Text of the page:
Like many gardeners, I've been starting plants from seed indoors over the past 4-6 weeks. Today they got their first taste of sunlight.
I've always got way more tomato seedlings than I can use, but the allure of the seed packets always wins out -- especially since I had access to seed from a lot of different varieties this year from a generous neighbor. The plants start out tiny and well-spaced, but then all of a sudden it's a jungle in there, and it's time to repot or at least get them off the plant table and give them some room.
With our weather is two months ahead of schedule, it's strange to be able to bring out tomato seedlings to harden off on April 1. I feel like I could plant these in the garden right now with almost no worries about late freezes -- but that would be foolish I think.
As soon as the morning sunlight hit these my first thought was: hairy!
Are tomato seedlings always this fuzzy, or is it just these varieties?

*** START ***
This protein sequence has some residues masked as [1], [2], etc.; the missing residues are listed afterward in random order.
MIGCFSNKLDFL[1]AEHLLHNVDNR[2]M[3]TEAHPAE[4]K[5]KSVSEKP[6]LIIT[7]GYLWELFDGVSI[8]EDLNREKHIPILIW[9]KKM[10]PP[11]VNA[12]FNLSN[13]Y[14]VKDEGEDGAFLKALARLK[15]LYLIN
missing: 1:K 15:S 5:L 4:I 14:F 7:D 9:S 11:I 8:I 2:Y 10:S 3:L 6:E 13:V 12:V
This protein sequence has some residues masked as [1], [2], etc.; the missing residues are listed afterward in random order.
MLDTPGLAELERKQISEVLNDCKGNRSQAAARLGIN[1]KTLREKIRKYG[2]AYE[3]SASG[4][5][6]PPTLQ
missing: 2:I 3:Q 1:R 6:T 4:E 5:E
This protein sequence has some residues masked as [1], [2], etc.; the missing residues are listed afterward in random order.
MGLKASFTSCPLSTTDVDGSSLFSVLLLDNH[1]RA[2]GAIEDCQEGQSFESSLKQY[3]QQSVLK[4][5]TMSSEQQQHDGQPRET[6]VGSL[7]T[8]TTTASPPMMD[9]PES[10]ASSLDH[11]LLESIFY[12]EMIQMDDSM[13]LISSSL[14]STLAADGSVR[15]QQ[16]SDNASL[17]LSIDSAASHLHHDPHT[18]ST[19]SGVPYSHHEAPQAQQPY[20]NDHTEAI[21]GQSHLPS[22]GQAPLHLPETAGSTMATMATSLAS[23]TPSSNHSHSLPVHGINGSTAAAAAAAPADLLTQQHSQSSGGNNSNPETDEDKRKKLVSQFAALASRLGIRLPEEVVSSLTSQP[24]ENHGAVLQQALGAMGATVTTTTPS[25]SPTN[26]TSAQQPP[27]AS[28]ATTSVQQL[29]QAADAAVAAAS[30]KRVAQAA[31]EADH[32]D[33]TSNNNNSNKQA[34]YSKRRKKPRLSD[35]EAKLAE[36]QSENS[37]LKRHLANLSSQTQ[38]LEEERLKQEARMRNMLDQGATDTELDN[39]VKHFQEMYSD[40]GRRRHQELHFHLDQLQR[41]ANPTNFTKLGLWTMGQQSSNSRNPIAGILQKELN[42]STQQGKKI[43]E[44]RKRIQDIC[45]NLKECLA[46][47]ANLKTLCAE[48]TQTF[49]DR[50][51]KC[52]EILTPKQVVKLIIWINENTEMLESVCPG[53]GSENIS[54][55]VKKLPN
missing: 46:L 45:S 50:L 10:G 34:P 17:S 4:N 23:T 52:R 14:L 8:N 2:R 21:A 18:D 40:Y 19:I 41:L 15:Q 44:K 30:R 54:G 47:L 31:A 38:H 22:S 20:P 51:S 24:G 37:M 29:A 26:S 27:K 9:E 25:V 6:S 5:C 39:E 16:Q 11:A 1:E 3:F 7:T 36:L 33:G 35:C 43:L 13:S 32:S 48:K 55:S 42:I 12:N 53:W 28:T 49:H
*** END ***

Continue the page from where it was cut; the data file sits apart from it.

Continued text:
I suspect they're all like this, and I'm just noticing it because of the angle of the sunlight.
I've got a couple of non-edibles growing from seed too:
|California poppy seedlings|
This is the first time I started the California poppies indoors, as the ones I plant in the ground never germinate for me. I got the suggestion for germinating these indoors from Jenny at Rock Rose, whose wonderful walled Texas garden also got me to plant another flower I haven't tried for a few years:
Bluebonnets! I grew these early in my gardening career and loved them, but stopped for some reason -- probably because I got busy with other plants. I find them difficult to germinate too, as I usually only get about 1/3 of the seeds to sprout. I have three seedlings now, so that's a good start!
So the first morning of sunshine for these young plants, and a lot more space on the plant table inside for me!